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Goldman v. Shapiro

Decided: November 27, 1951.

WILLIAM A. GOLDMAN AND PAULA R. GOLDMAN, PLAINTIFFS-APPELLANTS,
v.
SAM SHAPIRO, HUGO PRONTI, AND EMCO CEMENT PRODUCTS, INC., A CORPORATION OF PENNSYLVANIA, IN THE ALTERNATIVE, DEFENDANTS-RESPONDENTS



McGeehan, Jayne, and Wm. J. Brennan, Jr.

Per Curiam

The determination of the controversial issues of fact by the judge of the Essex County District Court sitting without a jury resulted in the entry of a judgment in this action exonerating the defendant Shapiro from all liability on the plaintiffs' complaint and awarding that defendant the sum of $260 damages on his counterclaim against the plaintiffs. The plaintiffs appeal.

True, we are now empowered to review the evidence relating to the facts, and where the controversial issue is essentially factual we may make our own findings where in our judgment the interests of justice so require. Rule 1:2-20; Rule 4:2-6; De Moors v. Atlantic Casualty Insurance Company , 1 N.J. Super. 1 (App. Div. 1948); Tuzio v. Saylor , 1 N.J. Super. 61 (App. Div. 1948); Walcutt v. Holiday Motors , 1 N.J. Super. 117 (App. Div. 1948); Series Publishers, Inc., v. Greene , 9 N.J. Super. 166 (App. Div. 1950).

In the present case no stenographic record was made of the evidence or proceedings in the district court. The appeal is before us on the trial court's findings of fact filed pursuant to Rule 7:13-3, to which the scope of our review is necessarily confined. Bancroft Realty Co. v. Alencewicz , 7 N.J. Super. 105, 109 (App. Div. 1950).

Recognizing the superior opportunity of the trial judge to estimate the credibility and thus the preponderant weight

of the believable testimony, we perceive in the summary of the evidence adequate support for all of his findings of fact save that in which he resolved that "there was a contract in being as a result of the Defendant's offer and the Plaintiffs' acceptance of same."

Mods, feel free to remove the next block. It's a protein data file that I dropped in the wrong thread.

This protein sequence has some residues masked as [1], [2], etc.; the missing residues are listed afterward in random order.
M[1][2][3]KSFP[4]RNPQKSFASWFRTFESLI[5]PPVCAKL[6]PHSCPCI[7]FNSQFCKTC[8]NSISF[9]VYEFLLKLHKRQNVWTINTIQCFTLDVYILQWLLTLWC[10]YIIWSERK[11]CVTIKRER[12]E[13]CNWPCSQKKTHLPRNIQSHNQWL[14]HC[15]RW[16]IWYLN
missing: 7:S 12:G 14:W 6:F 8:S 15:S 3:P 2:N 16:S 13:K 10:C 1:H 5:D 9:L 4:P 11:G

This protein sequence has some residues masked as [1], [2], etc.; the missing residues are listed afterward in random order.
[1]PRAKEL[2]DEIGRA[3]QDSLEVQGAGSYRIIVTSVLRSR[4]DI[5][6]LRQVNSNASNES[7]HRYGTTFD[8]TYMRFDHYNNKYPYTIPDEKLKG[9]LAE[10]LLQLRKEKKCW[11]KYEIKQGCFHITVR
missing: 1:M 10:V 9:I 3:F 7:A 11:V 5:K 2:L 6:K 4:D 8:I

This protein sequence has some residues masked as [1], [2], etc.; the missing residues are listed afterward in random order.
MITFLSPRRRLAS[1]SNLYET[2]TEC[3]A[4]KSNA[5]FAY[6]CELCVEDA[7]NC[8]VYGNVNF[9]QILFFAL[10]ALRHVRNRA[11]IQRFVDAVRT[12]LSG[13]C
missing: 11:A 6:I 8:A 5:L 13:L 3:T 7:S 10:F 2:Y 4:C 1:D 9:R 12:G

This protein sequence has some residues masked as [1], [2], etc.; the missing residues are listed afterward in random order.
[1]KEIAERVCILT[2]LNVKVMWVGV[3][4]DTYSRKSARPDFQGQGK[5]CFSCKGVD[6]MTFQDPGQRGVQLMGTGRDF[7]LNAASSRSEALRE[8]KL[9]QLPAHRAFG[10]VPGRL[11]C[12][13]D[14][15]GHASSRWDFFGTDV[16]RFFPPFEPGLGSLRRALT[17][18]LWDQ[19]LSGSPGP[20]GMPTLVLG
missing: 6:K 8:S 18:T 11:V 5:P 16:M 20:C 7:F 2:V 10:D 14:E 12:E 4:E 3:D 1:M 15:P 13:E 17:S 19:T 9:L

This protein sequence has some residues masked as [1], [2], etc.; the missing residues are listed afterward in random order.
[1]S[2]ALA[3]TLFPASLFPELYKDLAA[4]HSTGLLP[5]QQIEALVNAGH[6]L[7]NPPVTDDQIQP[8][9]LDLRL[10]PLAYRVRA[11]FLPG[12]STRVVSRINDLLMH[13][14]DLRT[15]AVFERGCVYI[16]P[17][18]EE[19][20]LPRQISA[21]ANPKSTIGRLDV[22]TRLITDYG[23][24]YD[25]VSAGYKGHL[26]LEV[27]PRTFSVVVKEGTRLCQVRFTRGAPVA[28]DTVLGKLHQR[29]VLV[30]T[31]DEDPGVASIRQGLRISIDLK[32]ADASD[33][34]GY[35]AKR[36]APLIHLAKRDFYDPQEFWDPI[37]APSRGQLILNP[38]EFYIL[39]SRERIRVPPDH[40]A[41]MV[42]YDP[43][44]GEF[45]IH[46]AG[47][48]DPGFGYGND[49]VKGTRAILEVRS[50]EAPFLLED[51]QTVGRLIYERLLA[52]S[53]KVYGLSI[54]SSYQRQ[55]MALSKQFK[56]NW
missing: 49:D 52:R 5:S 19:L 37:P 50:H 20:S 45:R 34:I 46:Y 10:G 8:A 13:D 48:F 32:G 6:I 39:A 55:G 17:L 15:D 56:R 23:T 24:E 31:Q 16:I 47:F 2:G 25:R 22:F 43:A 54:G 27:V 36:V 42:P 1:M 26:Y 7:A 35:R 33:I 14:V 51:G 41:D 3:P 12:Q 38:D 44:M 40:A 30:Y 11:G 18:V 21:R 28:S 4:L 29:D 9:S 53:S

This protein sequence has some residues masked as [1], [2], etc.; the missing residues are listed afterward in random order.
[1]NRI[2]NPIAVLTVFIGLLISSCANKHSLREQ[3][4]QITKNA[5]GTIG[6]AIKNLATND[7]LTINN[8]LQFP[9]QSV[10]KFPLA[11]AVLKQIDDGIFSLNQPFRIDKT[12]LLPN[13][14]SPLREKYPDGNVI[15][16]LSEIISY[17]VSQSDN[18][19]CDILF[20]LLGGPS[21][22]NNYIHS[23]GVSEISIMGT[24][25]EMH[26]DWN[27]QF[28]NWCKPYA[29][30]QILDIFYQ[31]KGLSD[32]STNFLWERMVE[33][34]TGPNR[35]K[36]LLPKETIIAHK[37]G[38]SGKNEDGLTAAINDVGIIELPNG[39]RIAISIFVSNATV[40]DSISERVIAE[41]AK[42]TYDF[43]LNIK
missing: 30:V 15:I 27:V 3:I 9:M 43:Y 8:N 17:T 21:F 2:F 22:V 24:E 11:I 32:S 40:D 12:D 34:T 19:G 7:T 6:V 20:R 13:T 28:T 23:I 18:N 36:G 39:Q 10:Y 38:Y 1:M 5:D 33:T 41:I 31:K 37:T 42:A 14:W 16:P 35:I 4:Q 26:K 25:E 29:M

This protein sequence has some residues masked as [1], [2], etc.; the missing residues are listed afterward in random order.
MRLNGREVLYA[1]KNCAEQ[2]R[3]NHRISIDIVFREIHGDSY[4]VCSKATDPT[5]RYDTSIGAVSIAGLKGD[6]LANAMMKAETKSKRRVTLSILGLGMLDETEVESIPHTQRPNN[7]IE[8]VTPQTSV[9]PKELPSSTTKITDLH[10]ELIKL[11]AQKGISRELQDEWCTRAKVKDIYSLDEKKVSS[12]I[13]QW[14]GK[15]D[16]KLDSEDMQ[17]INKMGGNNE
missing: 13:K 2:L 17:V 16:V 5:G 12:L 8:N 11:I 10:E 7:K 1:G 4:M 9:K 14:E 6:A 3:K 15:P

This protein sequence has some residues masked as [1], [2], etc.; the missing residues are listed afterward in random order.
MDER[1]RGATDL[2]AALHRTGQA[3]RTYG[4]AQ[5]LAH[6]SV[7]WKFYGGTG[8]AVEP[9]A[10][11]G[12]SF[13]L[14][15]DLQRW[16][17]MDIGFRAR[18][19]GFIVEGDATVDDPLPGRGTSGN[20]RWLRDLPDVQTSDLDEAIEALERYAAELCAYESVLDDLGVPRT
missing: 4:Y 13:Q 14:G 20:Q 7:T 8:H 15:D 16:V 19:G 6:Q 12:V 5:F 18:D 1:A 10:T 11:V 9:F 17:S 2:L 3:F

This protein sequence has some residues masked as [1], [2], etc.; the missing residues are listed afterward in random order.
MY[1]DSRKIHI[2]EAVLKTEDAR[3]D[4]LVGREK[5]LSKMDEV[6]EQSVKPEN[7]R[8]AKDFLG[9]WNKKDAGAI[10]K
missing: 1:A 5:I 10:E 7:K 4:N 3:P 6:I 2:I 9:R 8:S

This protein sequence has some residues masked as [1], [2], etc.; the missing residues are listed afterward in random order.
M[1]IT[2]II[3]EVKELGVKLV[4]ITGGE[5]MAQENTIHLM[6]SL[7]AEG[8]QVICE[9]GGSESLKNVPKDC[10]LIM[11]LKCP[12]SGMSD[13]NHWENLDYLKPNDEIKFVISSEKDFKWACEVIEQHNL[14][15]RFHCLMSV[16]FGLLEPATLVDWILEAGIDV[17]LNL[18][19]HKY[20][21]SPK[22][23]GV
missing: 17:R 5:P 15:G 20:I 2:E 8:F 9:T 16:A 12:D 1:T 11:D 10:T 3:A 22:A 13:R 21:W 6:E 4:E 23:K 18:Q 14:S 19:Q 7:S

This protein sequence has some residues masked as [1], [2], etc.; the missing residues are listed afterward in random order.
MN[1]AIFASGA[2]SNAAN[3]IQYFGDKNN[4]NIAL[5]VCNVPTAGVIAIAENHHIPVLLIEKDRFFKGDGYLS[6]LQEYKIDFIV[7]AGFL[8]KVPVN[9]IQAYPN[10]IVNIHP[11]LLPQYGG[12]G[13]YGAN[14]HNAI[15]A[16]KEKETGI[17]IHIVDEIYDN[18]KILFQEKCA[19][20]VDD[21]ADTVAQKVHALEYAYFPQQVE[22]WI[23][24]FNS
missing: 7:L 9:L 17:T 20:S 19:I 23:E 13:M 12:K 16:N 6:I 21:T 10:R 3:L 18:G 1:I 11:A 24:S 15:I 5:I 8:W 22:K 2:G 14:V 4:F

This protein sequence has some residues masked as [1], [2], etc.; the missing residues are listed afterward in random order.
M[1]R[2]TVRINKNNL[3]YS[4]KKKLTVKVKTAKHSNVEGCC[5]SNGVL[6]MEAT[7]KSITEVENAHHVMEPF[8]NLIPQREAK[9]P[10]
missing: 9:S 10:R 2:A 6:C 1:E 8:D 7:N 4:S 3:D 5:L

If, in consequence of our consideration of the testimony we were to concur in the conclusion of the trial judge that the defendant's written proposal had been accepted by the plaintiffs, then we would have reason to say that the trial judge erroneously adopted an inapplicable measure of damages in awarding the defendant "the reasonable value of the labor performed and materials supplied" by him in the partial performance of the express contract.

When, under a valid contract to perform a specified work for a specified price, the contractor has done part and has been prevented from performing completely through the wrongful intervention of the other party, the measure of the contractor's damages is generally, for the work actually performed, such a proportion of the entire price as the fair cost of that work bears to the fair cost of the whole work, and, in respect to the work not performed, such profits as he would have realized as a result of complete performance. Kehoe v. Rutherford , 56 N.J.L. 23 (Sup. Ct. 1893); Sullivan v. Moffatt , 70 N.J.L. 4 (Sup. Ct. 1903); Kitchell v. Crossley , 90 N.J.L. 574 (E. & A. 1917); Cavanagh v. Ridgefield , 94 N.J.L. 147 (E. & A. 1920); Sullivan v. Magnolia Construction Co. , 96 N.J.L. 214 (E. & A. 1921).

Here we have a somewhat anomalous situation. Appellants contended in the court below and assert here that the evidence did not warrant a finding that the proposed contract had been consummated. We agree.

In the early case of Wharton v. Stoutenburgh , 35 N.J. Eq. 266, 273 (E. & A. 1882), the court stated: "The fact that parties negotiating a contract contemplated that a formal agreement should be prepared and signed, is some evidence that they did not intend to bind themselves until the agreement was reduced to writing and signed." The evidence in

the present action is exceedingly persuasive that the parties contemplated the execution of a written agreement as the ...


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